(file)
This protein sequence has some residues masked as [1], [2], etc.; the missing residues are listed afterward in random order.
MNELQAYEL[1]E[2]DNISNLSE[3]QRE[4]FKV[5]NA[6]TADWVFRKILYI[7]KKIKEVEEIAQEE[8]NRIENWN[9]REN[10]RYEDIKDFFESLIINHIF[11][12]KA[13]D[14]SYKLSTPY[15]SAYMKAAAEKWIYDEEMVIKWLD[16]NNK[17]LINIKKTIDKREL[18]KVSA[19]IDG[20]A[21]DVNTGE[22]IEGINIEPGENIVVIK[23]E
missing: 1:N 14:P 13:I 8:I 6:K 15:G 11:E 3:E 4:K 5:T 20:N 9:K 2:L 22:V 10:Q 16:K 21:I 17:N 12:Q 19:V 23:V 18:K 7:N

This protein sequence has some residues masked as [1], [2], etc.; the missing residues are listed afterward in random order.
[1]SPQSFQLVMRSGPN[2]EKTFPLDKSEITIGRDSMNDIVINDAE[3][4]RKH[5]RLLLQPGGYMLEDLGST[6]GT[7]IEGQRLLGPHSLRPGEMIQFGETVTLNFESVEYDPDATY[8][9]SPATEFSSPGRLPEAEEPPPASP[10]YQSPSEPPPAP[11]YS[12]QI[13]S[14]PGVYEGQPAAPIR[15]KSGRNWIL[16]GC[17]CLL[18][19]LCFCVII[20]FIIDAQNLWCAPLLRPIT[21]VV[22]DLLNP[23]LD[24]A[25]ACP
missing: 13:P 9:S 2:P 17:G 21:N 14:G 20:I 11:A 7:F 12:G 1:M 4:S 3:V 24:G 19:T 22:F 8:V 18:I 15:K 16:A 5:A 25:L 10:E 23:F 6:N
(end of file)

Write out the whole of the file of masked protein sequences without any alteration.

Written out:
This protein sequence has some residues masked as [1], [2], etc.; the missing residues are listed afterward in random order.
MNELQAYEL[1]E[2]DNISNLSE[3]QRE[4]FKV[5]NA[6]TADWVFRKILYI[7]KKIKEVEEIAQEE[8]NRIENWN[9]REN[10]RYEDIKDFFESLIINHIF[11][12]KA[13]D[14]SYKLSTPY[15]SAYMKAAAEKWIYDEEMVIKWLD[16]NNK[17]LINIKKTIDKREL[18]KVSA[19]IDG[20]A[21]DVNTGE[22]IEGINIEPGENIVVIK[23]E
missing: 1:N 14:P 13:I 8:I 6:K 15:G 11:E 3:E 4:K 5:T 20:N 9:K 2:L 22:V 10:Q 16:K 21:I 17:N 12:Q 19:V 23:V 18:K 7:N

This protein sequence has some residues masked as [1], [2], etc.; the missing residues are listed afterward in random order.
[1]SPQSFQLVMRSGPN[2]EKTFPLDKSEITIGRDSMNDIVINDAE[3][4]RKH[5]RLLLQPGGYMLEDLGST[6]GT[7]IEGQRLLGPHSLRPGEMIQFGETVTLNFESVEYDPDATY[8][9]SPATEFSSPGRLPEAEEPPPASP[10]YQSPSEPPPAP[11]YS[12]QI[13]S[14]PGVYEGQPAAPIR[15]KSGRNWIL[16]GC[17]CLL[18][19]LCFCVII[20]FIIDAQNLWCAPLLRPIT[21]VV[22]DLLNP[23]LD[24]A[25]ACP
missing: 13:P 9:S 2:P 17:G 21:N 14:G 20:I 11:A 7:F 12:G 1:M 4:S 3:V 24:G 19:T 22:F 8:V 18:I 15:K 16:A 5:A 25:L 10:E 23:F 6:N